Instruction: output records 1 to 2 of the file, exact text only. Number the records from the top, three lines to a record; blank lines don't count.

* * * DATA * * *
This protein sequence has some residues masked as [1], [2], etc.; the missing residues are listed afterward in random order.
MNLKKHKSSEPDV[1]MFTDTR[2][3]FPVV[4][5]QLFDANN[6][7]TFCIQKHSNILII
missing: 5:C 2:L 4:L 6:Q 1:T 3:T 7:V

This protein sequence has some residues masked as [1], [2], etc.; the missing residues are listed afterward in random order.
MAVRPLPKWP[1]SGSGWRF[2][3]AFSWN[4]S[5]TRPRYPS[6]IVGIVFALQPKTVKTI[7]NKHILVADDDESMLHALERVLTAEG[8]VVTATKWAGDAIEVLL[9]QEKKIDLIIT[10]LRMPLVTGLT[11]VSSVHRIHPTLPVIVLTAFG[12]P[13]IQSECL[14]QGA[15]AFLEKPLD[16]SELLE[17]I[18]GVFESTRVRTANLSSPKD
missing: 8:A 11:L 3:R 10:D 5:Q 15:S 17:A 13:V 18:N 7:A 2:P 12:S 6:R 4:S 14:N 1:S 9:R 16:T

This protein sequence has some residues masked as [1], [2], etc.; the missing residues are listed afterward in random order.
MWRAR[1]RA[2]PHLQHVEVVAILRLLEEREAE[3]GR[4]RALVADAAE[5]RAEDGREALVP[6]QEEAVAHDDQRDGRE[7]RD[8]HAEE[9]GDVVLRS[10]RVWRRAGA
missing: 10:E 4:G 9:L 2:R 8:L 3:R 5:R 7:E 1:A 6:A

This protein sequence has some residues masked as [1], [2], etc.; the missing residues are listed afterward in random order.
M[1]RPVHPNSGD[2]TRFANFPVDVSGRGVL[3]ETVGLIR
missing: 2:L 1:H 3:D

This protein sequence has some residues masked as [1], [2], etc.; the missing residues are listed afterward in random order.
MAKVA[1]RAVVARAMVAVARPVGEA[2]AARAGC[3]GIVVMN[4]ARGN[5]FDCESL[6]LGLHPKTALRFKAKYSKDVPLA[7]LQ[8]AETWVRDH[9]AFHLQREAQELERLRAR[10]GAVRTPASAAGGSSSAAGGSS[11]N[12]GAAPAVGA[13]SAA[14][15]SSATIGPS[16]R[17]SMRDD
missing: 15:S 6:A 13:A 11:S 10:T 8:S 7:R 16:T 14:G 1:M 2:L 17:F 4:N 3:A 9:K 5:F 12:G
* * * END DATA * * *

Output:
This protein sequence has some residues masked as [1], [2], etc.; the missing residues are listed afterward in random order.
MNLKKHKSSEPDV[1]MFTDTR[2][3]FPVV[4][5]QLFDANN[6][7]TFCIQKHSNILII
missing: 5:C 2:L 4:L 6:Q 1:T 3:T 7:V

This protein sequence has some residues masked as [1], [2], etc.; the missing residues are listed afterward in random order.
MAVRPLPKWP[1]SGSGWRF[2][3]AFSWN[4]S[5]TRPRYPS[6]IVGIVFALQPKTVKTI[7]NKHILVADDDESMLHALERVLTAEG[8]VVTATKWAGDAIEVLL[9]QEKKIDLIIT[10]LRMPLVTGLT[11]VSSVHRIHPTLPVIVLTAFG[12]P[13]IQSECL[14]QGA[15]AFLEKPLD[16]SELLE[17]I[18]GVFESTRVRTANLSSPKD
missing: 8:A 11:L 3:R 10:D 5:Q 15:S 17:A 13:V 18:N 7:A 2:P 12:S 6:R 4:S 14:N 1:S 9:R 16:T